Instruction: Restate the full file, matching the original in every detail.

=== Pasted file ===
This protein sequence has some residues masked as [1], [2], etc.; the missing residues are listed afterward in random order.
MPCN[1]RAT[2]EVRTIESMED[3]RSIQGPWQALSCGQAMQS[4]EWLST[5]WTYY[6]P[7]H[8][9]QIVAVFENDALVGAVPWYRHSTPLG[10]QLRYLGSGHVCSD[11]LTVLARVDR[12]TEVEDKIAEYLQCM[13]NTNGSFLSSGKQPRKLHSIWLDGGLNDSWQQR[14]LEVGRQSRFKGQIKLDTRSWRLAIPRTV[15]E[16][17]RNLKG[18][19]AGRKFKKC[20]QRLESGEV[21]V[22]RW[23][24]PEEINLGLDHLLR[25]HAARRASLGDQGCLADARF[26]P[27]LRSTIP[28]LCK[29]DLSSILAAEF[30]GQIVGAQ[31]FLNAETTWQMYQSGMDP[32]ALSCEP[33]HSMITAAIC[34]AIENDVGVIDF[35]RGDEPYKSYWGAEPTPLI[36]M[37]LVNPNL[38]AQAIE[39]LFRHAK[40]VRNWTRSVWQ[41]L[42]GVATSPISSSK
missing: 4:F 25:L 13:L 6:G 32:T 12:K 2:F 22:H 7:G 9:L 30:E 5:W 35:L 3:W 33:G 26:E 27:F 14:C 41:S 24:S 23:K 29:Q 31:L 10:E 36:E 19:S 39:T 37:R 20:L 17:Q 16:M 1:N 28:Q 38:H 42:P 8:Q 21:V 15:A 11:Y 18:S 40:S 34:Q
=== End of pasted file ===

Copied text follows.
This protein sequence has some residues masked as [1], [2], etc.; the missing residues are listed afterward in random order.
MPCN[1]RAT[2]EVRTIESMED[3]RSIQGPWQALSCGQAMQS[4]EWLST[5]WTYY[6]P[7]H[8][9]QIVAVFENDALVGAVPWYRHSTPLG[10]QLRYLGSGHVCSD[11]LTVLARVDR[12]TEVEDKIAEYLQCM[13]NTNGSFLSSGKQPRKLHSIWLDGGLNDSWQQR[14]LEVGRQSRFKGQIKLDTRSWRLAIPRTV[15]E[16][17]RNLKG[18][19]AGRKFKKC[20]QRLESGEV[21]V[22]RW[23][24]PEEINLGLDHLLR[25]HAARRASLGDQGCLADARF[26]P[27]LRSTIP[28]LCK[29]DLSSILAAEF[30]GQIVGAQ[31]FLNAETTWQMYQSGMDP[32]ALSCEP[33]HSMITAAIC[34]AIENDVGVIDF[35]RGDEPYKSYWGAEPTPLI[36]M[37]LVNPNL[38]AQAIE[39]LFRHAK[40]VRNWTRSVWQ[41]L[42]GVATSPISSSK
missing: 4:F 25:L 13:L 6:G 32:T 12:K 2:F 22:H 7:G 9:L 30:E 5:W 35:L 3:W 33:G 26:E 27:F 14:C 41:S 24:S 23:K 29:Q 31:L 10:E 36:E 19:S 39:T 37:R 20:L 17:Q 16:M 1:N 28:Q 38:H 42:P 8:Q 21:V 15:A 11:Y 18:S 40:S 34:Q